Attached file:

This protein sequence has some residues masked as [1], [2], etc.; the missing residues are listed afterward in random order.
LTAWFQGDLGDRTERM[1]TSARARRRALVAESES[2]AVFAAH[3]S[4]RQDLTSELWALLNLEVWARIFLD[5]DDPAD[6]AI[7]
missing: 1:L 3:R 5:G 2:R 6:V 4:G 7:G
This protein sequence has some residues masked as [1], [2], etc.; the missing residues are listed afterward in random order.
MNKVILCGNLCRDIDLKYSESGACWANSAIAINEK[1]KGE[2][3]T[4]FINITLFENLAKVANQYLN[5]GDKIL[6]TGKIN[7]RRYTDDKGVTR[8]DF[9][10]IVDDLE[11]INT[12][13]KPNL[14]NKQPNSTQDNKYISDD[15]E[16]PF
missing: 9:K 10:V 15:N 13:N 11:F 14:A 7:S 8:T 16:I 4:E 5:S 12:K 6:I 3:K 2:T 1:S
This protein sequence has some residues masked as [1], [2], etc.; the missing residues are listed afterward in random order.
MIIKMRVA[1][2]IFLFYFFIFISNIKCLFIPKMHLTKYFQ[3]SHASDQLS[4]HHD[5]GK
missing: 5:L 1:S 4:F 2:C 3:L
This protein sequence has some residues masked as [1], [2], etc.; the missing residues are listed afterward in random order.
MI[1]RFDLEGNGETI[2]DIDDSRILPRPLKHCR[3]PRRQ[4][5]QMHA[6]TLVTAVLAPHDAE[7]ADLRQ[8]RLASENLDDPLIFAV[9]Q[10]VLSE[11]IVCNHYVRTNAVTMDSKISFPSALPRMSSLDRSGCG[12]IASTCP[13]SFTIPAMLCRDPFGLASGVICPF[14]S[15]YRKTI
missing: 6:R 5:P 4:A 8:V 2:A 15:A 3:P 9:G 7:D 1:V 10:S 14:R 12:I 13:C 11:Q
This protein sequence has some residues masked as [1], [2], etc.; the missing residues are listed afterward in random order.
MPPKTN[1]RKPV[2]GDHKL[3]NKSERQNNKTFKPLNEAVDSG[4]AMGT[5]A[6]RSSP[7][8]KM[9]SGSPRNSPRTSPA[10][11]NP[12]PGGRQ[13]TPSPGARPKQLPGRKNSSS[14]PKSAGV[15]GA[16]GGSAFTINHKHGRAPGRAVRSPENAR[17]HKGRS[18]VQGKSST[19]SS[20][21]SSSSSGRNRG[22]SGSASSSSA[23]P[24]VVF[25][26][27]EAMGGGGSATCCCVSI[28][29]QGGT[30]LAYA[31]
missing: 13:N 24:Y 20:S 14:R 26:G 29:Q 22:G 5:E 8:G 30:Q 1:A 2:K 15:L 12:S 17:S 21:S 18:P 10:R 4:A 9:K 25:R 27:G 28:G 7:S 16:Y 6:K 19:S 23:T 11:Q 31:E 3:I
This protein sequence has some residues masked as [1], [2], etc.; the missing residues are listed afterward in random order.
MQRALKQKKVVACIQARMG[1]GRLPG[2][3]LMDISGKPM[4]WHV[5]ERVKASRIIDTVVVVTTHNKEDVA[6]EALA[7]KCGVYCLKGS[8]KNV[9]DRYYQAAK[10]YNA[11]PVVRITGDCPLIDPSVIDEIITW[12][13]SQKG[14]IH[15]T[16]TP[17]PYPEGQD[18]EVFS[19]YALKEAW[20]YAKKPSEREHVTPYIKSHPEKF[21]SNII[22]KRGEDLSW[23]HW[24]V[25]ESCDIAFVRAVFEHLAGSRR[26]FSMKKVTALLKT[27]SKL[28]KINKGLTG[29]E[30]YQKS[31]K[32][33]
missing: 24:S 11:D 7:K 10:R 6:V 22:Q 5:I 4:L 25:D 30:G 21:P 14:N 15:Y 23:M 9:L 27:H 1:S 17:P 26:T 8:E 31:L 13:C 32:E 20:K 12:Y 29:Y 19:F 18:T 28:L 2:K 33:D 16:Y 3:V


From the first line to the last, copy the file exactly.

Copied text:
This protein sequence has some residues masked as [1], [2], etc.; the missing residues are listed afterward in random order.
LTAWFQGDLGDRTERM[1]TSARARRRALVAESES[2]AVFAAH[3]S[4]RQDLTSELWALLNLEVWARIFLD[5]DDPAD[6]AI[7]
missing: 1:L 3:R 5:G 2:R 6:V 4:G 7:G
This protein sequence has some residues masked as [1], [2], etc.; the missing residues are listed afterward in random order.
MNKVILCGNLCRDIDLKYSESGACWANSAIAINEK[1]KGE[2][3]T[4]FINITLFENLAKVANQYLN[5]GDKIL[6]TGKIN[7]RRYTDDKGVTR[8]DF[9][10]IVDDLE[11]INT[12][13]KPNL[14]NKQPNSTQDNKYISDD[15]E[16]PF
missing: 9:K 10:V 15:N 13:N 11:F 14:A 7:S 8:T 16:I 4:E 5:S 12:K 6:I 3:K 2:T 1:S
This protein sequence has some residues masked as [1], [2], etc.; the missing residues are listed afterward in random order.
MIIKMRVA[1][2]IFLFYFFIFISNIKCLFIPKMHLTKYFQ[3]SHASDQLS[4]HHD[5]GK
missing: 5:L 1:S 4:F 2:C 3:L
This protein sequence has some residues masked as [1], [2], etc.; the missing residues are listed afterward in random order.
MI[1]RFDLEGNGETI[2]DIDDSRILPRPLKHCR[3]PRRQ[4][5]QMHA[6]TLVTAVLAPHDAE[7]ADLRQ[8]RLASENLDDPLIFAV[9]Q[10]VLSE[11]IVCNHYVRTNAVTMDSKISFPSALPRMSSLDRSGCG[12]IASTCP[13]SFTIPAMLCRDPFGLASGVICPF[14]S[15]YRKTI
missing: 6:R 5:P 4:A 8:V 2:A 15:A 3:P 9:G 7:D 1:V 10:S 14:R 12:I 13:C 11:Q
This protein sequence has some residues masked as [1], [2], etc.; the missing residues are listed afterward in random order.
MPPKTN[1]RKPV[2]GDHKL[3]NKSERQNNKTFKPLNEAVDSG[4]AMGT[5]A[6]RSSP[7][8]KM[9]SGSPRNSPRTSPA[10][11]NP[12]PGGRQ[13]TPSPGARPKQLPGRKNSSS[14]PKSAGV[15]GA[16]GGSAFTINHKHGRAPGRAVRSPENAR[17]HKGRS[18]VQGKSST[19]SS[20][21]SSSSSGRNRG[22]SGSASSSSA[23]P[24]VVF[25][26][27]EAMGGGGSATCCCVSI[28][29]QGGT[30]LAYA[31]
missing: 13:N 24:Y 20:S 14:R 26:G 29:Q 22:G 5:E 8:G 30:Q 1:A 2:K 15:L 12:S 17:S 21:S 18:P 10:R 4:A 9:K 25:R 27:G 28:G 7:S 16:Y 6:K 19:S 23:T 11:Q 31:E 3:I
This protein sequence has some residues masked as [1], [2], etc.; the missing residues are listed afterward in random order.
MQRALKQKKVVACIQARMG[1]GRLPG[2][3]LMDISGKPM[4]WHV[5]ERVKASRIIDTVVVVTTHNKEDVA[6]EALA[7]KCGVYCLKGS[8]KNV[9]DRYYQAAK[10]YNA[11]PVVRITGDCPLIDPSVIDEIITW[12][13]SQKG[14]IH[15]T[16]TP[17]PYPEGQD[18]EVFS[19]YALKEAW[20]YAKKPSEREHVTPYIKSHPEKF[21]SNII[22]KRGEDLSW[23]HW[24]V[25]ESCDIAFVRAVFEHLAGSRR[26]FSMKKVTALLKT[27]SKL[28]KINKGLTG[29]E[30]YQKS[31]K[32][33]
missing: 24:S 11:D 7:K 10:R 6:V 22:Q 5:I 4:L 25:D 30:G 21:P 14:N 15:Y 23:M 9:L 27:H 1:S 17:P 26:T 8:E 31:L 13:C 32:E 20:K 12:Y 29:Y 19:F 18:T 28:L 2:K 33:D 16:Y 3:V